Catholic bishops reject bill to create council for Christian education

The Catholic Bishops Conference of Nigeria (CBCN) has rejected a bill seeking to establish a national council for Christian education in Nigeria.

The bill, which seeks to develop, regulate and approve syllabuses and content for all levels of Christian education, was sponsored by six lawmakers – Rimamde Kwewum, Beni Lar, Yusuf Tajudeen, John Dyegh, Solomon Bob and Benjamin Mzondu.

Among others, the bill will certify Christian religion education instructors at basic and secondary levels, approve the content in all schools as well as accredit programmes of theological institutions.

In a statement signed by Lucious Ugorji, CBCN president, and Donatus Ogun, secretary, the bishops said the bill violates sections 10 and 42(3) of the Nigerian constitution.

The CBCN said the bill made no exemption for seminaries and other religious institutes owned by the various Christian denominations in the country.

“In as much as the governments at the federal or state level, has not and cannot adopt any religion as its official religion, it must respect the juridical principles that govern the relationship between the state and the church,” the statement reads.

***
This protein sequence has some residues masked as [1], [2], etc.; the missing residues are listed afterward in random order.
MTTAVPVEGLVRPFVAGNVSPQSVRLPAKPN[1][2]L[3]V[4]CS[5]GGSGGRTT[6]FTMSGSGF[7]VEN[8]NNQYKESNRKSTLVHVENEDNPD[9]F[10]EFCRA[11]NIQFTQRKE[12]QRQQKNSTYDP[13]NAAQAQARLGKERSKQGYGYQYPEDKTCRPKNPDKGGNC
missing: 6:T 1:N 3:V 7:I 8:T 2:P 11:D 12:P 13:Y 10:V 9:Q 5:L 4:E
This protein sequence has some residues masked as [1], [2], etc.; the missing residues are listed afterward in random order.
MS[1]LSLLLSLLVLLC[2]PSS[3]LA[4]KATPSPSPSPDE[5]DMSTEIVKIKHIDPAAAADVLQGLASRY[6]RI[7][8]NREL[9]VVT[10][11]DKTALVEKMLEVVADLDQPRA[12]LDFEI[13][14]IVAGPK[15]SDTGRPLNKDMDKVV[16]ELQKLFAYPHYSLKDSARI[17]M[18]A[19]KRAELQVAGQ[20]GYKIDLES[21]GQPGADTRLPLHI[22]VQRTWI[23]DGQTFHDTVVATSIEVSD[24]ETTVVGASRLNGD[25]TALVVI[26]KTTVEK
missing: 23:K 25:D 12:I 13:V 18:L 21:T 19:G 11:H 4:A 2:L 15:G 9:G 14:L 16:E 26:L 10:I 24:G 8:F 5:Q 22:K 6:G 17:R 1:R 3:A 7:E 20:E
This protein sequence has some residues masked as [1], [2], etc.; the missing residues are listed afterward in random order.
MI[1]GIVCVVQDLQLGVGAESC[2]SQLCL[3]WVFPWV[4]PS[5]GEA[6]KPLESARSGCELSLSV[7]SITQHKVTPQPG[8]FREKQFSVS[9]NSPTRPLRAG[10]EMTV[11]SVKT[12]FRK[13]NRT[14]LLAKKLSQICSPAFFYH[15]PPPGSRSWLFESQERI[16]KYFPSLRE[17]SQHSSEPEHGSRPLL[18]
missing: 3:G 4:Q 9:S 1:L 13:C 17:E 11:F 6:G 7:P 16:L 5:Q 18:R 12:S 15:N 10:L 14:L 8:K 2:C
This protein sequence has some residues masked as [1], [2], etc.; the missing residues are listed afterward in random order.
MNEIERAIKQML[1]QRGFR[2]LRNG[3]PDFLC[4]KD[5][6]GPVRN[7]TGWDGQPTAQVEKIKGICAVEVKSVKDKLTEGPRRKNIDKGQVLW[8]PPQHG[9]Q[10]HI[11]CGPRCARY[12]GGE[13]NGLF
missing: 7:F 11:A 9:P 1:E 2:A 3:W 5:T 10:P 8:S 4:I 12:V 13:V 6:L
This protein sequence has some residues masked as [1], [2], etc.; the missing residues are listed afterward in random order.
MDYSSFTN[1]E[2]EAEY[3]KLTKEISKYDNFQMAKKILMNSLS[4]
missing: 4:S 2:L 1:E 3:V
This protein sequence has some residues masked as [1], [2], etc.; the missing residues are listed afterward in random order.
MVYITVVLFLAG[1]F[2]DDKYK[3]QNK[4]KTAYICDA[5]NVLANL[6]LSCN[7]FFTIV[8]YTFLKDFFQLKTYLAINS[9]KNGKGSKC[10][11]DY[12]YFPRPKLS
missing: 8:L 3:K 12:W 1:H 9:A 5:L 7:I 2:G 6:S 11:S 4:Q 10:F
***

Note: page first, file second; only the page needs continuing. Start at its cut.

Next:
“The idea of pursuing a bill to regulate religious studies in secular schools came up during the education summit organised in 2019 by the Association of Christian Schools in Nigeria (ACSN), a body of mostly pentecostal private school owners and some protestant denominations.

“The bill, as originally intended, was neither intended to regulate theological concerns nor to have anything to do with theological institutions. Having discussed the idea, the Christian Association of Nigeria (CAN) decided to pursue it by asking the lawmakers named above to sponsor the bill. 

“But at some point, certain elements were added to the bill, which certainly are not in the interest of the church. 

“The chief motivation was that the Muslims had an education board being funded by the federal government. It was reckoned that if the Muslims had such a board, Christians, too, should have theirs.”

The bishops described the bill as “unnecessary and impracticable”.

The bishops urged CAN to undertake “a proper needs assessment to determine the demands of Christians in Nigeria that would require the support of the government”.

“Asking the government to establish a council for Christian education simply because Muslims have one is counterproductive,” CBCN said.

They also tasked CAN to explore the possibility of going for a bill that addresses the collective concerns of Christians such as violence against Christians in the North and refusal to admit Christian children into tertiary institutions.

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